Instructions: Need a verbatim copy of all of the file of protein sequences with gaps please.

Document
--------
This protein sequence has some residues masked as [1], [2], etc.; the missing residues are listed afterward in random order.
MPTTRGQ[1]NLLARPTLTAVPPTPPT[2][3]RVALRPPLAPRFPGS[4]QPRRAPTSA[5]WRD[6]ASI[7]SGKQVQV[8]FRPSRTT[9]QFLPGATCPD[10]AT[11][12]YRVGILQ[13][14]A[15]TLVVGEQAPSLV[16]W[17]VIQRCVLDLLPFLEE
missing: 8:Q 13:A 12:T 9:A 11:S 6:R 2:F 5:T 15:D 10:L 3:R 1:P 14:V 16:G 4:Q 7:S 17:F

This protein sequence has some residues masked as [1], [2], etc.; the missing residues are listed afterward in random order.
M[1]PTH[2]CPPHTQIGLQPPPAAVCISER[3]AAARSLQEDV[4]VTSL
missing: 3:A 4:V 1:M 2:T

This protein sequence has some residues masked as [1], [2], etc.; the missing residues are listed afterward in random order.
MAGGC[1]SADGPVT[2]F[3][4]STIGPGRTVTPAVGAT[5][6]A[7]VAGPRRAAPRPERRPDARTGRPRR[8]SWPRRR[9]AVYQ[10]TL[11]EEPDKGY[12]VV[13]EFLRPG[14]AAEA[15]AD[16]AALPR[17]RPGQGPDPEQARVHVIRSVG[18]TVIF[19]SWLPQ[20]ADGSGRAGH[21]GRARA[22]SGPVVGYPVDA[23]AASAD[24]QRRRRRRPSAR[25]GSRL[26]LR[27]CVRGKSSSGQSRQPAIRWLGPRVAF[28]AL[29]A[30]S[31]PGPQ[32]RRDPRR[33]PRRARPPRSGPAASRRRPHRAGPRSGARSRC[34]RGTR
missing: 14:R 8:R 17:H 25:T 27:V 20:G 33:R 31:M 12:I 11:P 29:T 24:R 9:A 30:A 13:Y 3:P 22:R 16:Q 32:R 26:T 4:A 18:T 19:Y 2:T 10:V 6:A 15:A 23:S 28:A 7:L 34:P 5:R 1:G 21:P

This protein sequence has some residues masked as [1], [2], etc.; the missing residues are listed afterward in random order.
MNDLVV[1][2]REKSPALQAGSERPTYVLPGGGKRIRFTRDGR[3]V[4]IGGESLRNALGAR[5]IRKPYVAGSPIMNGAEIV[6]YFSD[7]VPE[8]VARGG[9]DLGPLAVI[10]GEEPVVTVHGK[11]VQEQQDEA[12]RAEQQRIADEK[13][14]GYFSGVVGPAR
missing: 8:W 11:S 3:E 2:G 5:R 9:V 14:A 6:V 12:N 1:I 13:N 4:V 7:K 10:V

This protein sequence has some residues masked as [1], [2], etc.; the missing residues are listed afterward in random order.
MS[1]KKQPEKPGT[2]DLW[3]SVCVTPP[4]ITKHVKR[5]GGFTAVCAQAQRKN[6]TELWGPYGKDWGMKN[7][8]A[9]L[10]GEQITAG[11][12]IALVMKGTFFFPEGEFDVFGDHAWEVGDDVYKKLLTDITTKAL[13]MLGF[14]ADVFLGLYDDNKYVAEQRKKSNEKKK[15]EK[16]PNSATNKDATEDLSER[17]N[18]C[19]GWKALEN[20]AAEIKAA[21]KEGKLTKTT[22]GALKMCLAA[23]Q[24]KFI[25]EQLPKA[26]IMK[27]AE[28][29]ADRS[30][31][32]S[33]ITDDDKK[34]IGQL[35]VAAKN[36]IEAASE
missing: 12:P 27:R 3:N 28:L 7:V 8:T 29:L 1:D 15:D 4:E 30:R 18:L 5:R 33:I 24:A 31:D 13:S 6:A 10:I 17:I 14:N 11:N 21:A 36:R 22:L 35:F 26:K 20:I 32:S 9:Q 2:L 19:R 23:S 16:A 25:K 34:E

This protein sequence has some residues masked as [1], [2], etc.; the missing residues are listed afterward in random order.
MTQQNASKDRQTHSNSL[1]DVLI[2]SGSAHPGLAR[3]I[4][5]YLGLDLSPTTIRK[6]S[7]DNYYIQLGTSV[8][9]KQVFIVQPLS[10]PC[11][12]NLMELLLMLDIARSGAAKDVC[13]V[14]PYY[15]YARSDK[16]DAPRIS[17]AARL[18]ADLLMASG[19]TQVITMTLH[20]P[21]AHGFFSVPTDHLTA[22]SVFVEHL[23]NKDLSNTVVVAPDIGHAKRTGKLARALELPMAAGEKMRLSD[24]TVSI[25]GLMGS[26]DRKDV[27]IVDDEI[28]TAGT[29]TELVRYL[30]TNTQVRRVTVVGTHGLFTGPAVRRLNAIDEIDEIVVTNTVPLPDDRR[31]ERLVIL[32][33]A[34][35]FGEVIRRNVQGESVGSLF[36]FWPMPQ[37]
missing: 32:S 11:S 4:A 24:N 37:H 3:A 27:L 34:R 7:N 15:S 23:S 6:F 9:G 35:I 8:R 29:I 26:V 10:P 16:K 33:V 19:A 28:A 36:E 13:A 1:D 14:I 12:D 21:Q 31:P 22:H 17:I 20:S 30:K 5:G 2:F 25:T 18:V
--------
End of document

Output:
This protein sequence has some residues masked as [1], [2], etc.; the missing residues are listed afterward in random order.
MPTTRGQ[1]NLLARPTLTAVPPTPPT[2][3]RVALRPPLAPRFPGS[4]QPRRAPTSA[5]WRD[6]ASI[7]SGKQVQV[8]FRPSRTT[9]QFLPGATCPD[10]AT[11][12]YRVGILQ[13][14]A[15]TLVVGEQAPSLV[16]W[17]VIQRCVLDLLPFLEE
missing: 8:Q 13:A 12:T 9:A 11:S 6:R 2:F 5:T 15:D 10:L 3:R 1:P 14:V 16:G 4:Q 7:S 17:F

This protein sequence has some residues masked as [1], [2], etc.; the missing residues are listed afterward in random order.
M[1]PTH[2]CPPHTQIGLQPPPAAVCISER[3]AAARSLQEDV[4]VTSL
missing: 3:A 4:V 1:M 2:T

This protein sequence has some residues masked as [1], [2], etc.; the missing residues are listed afterward in random order.
MAGGC[1]SADGPVT[2]F[3][4]STIGPGRTVTPAVGAT[5][6]A[7]VAGPRRAAPRPERRPDARTGRPRR[8]SWPRRR[9]AVYQ[10]TL[11]EEPDKGY[12]VV[13]EFLRPG[14]AAEA[15]AD[16]AALPR[17]RPGQGPDPEQARVHVIRSVG[18]TVIF[19]SWLPQ[20]ADGSGRAGH[21]GRARA[22]SGPVVGYPVDA[23]AASAD[24]QRRRRRRPSAR[25]GSRL[26]LR[27]CVRGKSSSGQSRQPAIRWLGPRVAF[28]AL[29]A[30]S[31]PGPQ[32]RRDPRR[33]PRRARPPRSGPAASRRRPHRAGPRSGARSRC[34]RGTR
missing: 14:R 8:R 17:H 25:T 27:V 20:G 33:R 31:M 12:I 11:P 29:T 24:R 9:A 30:A 13:Y 3:P 22:R 16:Q 32:R 26:T 4:A 18:T 19:Y 2:T 10:V 6:A 15:A 23:S 28:A 7:L 34:P 5:R 1:G 21:P

This protein sequence has some residues masked as [1], [2], etc.; the missing residues are listed afterward in random order.
MNDLVV[1][2]REKSPALQAGSERPTYVLPGGGKRIRFTRDGR[3]V[4]IGGESLRNALGAR[5]IRKPYVAGSPIMNGAEIV[6]YFSD[7]VPE[8]VARGG[9]DLGPLAVI[10]GEEPVVTVHGK[11]VQEQQDEA[12]RAEQQRIADEK[13][14]GYFSGVVGPAR
missing: 8:W 11:S 3:E 2:G 5:R 9:V 14:A 6:V 12:N 1:I 13:N 4:V 7:K 10:V

This protein sequence has some residues masked as [1], [2], etc.; the missing residues are listed afterward in random order.
MS[1]KKQPEKPGT[2]DLW[3]SVCVTPP[4]ITKHVKR[5]GGFTAVCAQAQRKN[6]TELWGPYGKDWGMKN[7][8]A[9]L[10]GEQITAG[11][12]IALVMKGTFFFPEGEFDVFGDHAWEVGDDVYKKLLTDITTKAL[13]MLGF[14]ADVFLGLYDDNKYVAEQRKKSNEKKK[15]EK[16]PNSATNKDATEDLSER[17]N[18]C[19]GWKALEN[20]AAEIKAA[21]KEGKLTKTT[22]GALKMCLAA[23]Q[24]KFI[25]EQLPKA[26]IMK[27]AE[28][29]ADRS[30][31][32]S[33]ITDDDKK[34]IGQL[35]VAAKN[36]IEAASE
missing: 12:P 27:R 3:N 28:L 7:V 8:T 29:L 1:D 15:D 4:E 30:R 18:L 5:R 33:I 24:A 31:D 13:S 6:A 10:I 17:I 14:N 11:N 21:A 36:R 22:L 35:F 26:K 20:I 32:S 9:Q 2:L 19:R 23:S 16:A 25:K 34:E

This protein sequence has some residues masked as [1], [2], etc.; the missing residues are listed afterward in random order.
MTQQNASKDRQTHSNSL[1]DVLI[2]SGSAHPGLAR[3]I[4][5]YLGLDLSPTTIRK[6]S[7]DNYYIQLGTSV[8][9]KQVFIVQPLS[10]PC[11][12]NLMELLLMLDIARSGAAKDVC[13]V[14]PYY[15]YARSDK[16]DAPRIS[17]AARL[18]ADLLMASG[19]TQVITMTLH[20]P[21]AHGFFSVPTDHLTA[22]SVFVEHL[23]NKDLSNTVVVAPDIGHAKRTGKLARALELPMAAGEKMRLSD[24]TVSI[25]GLMGS[26]DRKDV[27]IVDDEI[28]TAGT[29]TELVRYL[30]TNTQVRRVTVVGTHGLFTGPAVRRLNAIDEIDEIVVTNTVPLPDDRR[31]ERLVIL[32][33]A[34][35]FGEVIRRNVQGESVGSLF[36]FWPMPQ[37]
missing: 32:S 11:S 4:A 24:N 37:H 3:A 27:L 34:R 7:N 15:S 23:S 6:F 9:G 35:I 8:R 29:I 26:V 10:P 16:K 33:V 19:A 28:A 36:E 13:A 1:D 14:I 12:D 21:Q 31:P 22:H 17:I 20:S 30:K 5:G 2:F 25:T 18:V